Recently on AirTalk
An 11-judge appeals court panel will consider the constitutionality of California's mandatory collection of DNA from all arrestees. Do privacy concerns trump law enforcement benefits? Then, why are tech giants are urging the NSA to rein its surveillance programs? Next, we'll look at the appeal of old technology, how politics plays into Supreme Court retirement plans, and the right way to handle peeping toms in the digital age. Then, biographer Deborah Solomon explains how Norman Rockwell was more complicated than his homespun artwork suggests.
Today on AirTalk, we continue to remember former South African president Nelson Mandela, who died yesterday at age 95. We'll talk about some of the music he inspired, the divestment movement at UC Berkeley and Mandela's visit to California. What are your memories of Nelson Mandela? Later, our film critics are here to review this week's releases, and we'll talk about the plethora of documentaries eligible for Oscar nomination.
Our current Congress is making history with a record low number of bills passed this session. Is that necessarily a bad thing? Then, the use of the ADHD drug Adderall and other stimulants in the workplace is on the rise. Can those meds really make us smarter or more productive? Then, we're talking to the lost boys behind the musical 'Peter and the Starcatcher.' Later, we'll talk about the large number of fast food workers and other low wage earners who rely on government assistance programs. Then, is it possible to be both overweight and healthy? And we'll talk about Jeff Bezos and the age of Amazon.
A US bankruptcy judge ruled yesterday that Detroit is eligible for bankruptcy. What implications does that have for California? Then, after NYC commuter rail crash, is train safety technology the answer to human error? And is there any need for people to use fancy words anymore? Later, what should California do about DDT from Palos Verdes shelf? And we'll talk about Republicans accused of launching a fake website for the Affordable Care Act and the man who put California's wine country on the map.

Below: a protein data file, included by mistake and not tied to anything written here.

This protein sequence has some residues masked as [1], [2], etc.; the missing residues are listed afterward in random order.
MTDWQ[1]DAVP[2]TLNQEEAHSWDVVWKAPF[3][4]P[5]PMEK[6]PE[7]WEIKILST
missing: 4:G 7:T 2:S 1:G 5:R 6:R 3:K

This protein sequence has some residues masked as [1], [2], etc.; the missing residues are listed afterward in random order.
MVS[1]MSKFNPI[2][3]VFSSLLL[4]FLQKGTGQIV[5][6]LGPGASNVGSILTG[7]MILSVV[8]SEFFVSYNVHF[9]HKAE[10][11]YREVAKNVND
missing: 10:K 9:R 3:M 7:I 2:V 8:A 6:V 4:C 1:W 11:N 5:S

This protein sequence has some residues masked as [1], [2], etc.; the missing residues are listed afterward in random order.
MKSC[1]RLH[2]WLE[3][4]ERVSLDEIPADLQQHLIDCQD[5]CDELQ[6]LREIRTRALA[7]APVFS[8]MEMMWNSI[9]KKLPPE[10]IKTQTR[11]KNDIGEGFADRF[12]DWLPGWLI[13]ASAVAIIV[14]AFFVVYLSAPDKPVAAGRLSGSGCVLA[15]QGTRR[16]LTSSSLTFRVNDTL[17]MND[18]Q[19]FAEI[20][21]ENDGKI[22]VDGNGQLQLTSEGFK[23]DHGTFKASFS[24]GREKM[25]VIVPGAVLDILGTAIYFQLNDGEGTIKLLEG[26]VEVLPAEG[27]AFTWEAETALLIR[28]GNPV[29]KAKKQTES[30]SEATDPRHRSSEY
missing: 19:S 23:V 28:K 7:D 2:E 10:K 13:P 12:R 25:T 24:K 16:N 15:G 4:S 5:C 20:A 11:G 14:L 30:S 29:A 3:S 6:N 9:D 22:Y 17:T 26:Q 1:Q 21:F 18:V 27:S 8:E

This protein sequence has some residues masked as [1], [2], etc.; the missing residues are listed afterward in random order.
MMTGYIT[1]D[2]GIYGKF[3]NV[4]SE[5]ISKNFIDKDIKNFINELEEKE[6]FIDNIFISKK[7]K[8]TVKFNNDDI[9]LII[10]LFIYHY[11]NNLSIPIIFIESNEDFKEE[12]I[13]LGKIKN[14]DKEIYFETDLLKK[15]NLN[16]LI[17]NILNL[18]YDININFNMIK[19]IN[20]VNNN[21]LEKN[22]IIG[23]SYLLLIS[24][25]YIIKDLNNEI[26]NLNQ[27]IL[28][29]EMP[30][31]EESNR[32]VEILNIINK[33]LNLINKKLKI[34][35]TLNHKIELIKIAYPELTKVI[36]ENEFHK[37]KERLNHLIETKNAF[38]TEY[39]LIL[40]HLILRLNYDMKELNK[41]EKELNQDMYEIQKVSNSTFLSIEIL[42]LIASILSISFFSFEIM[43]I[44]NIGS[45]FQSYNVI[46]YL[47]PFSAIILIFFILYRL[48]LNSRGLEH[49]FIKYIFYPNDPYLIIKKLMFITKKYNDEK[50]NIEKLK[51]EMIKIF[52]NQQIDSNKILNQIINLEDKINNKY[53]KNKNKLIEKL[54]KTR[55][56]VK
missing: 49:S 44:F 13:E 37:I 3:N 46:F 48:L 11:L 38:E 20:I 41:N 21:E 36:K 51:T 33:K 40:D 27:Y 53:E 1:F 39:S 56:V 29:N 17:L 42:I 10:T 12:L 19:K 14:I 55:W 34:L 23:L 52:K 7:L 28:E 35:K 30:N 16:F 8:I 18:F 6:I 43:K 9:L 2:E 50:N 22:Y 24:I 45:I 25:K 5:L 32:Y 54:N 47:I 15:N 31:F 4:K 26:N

Today, a frequent flyer who was booted out of his airline's program for complaining too much will get his day in court--the Supreme Court. What will the outcome mean for future relationships between airlines and their frequent flyers? Then, has the U.S. Constitution forced our government off course?? And how will the Trojan's new head coach fit in with the current team? Later, a new study finds some significant differences in how the brains of males and females are hard-wired. How will the findings help to treat certain neurological diseases? Then, are you more or less productive at work when your boss is watching? And we'll explore the importance of Thomas Jefferson's Qur'an.
Some California Democrats are calling for increased spending now that the state's revenue outlook has improved. But should the state save for a rainy day? Then, a dining double standard? Chefs say Los Angeles food critics favor Mexican street food over high-end cuisine. Next, a look at how California's nursing shortage is compounded by a shortage of nursing educators. Then, we discuss a troubling trend of mistrust among Americans and speak with author Diane Francis, who makes the case for a merger between the U.S. and Canada.